In 2017 we took this proposal to a meeting with the Food and Drug Administration and found great enthusiasm for our preventive approach. We left with a list of homework and a new team of allies. Two years on, we have learned how to precisely measure PrP in spinal fluid and have gathered evidence that it is originating from the central nervous system. We also know that its levels are stable enough over time that we could measure a drug-dependent decrease.
We still encounter considerable resistance. At what age should we begin treating people? How will we ultimately confirm that the drug delays disease? These are important questions, and we have the tools to devise rational answers. But the level of anxiety surrounding these issues reflects just how little precedent there is for therapeutic intervention to keep brains healthy. Perhaps the biggest pushback that we get is: Will insurers pay for this kind of drug? And behind it, the larger question: Will society pay for a prescription drug for years and years for people who are not yet sick and who, if the drug works, may never get sick?
For once, the rarity of our disease may work to our advantage. Prion disease patients are rare, genetic ones more so, and those who know they are at risk before onset are yet rarer still. Our impact on an insurer’s bottom line is nothing compared with a new drug for heart disease or diabetes that millions may take. But there is a larger picture, too. We as a society need to ask what we want for our brains. If you were one of the 20 percent of people for whom neurodegenerative disease lies ahead and if you had a preventive drug, when would you take it? Would you wait until after the onset of dementia? Until mild cognitive impairment? Until an MRI showed your brain shrinking? Or would you take it before any of that happened?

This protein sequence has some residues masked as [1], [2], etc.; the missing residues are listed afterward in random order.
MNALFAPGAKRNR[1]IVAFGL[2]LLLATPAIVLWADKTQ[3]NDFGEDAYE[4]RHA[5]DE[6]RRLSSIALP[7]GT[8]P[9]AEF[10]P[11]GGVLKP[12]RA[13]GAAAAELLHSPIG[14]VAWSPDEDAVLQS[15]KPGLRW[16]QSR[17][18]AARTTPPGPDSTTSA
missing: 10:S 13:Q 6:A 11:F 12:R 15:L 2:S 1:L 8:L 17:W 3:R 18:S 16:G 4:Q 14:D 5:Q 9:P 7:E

In prion disease, we may have no choice. But that also means that we have an opportunity to forge a path toward the goal of prevention. For all the progress in modern neuroscience, every human brain remains unspeakably and unknowably complex, an interconnected network of almost 100 billion neurons we do not understand, cannot fix and cannot possibly replace. If you ask what you want for your brain—and the few brains that you love most in the world—you may find that your answer is the same as ours: prevention.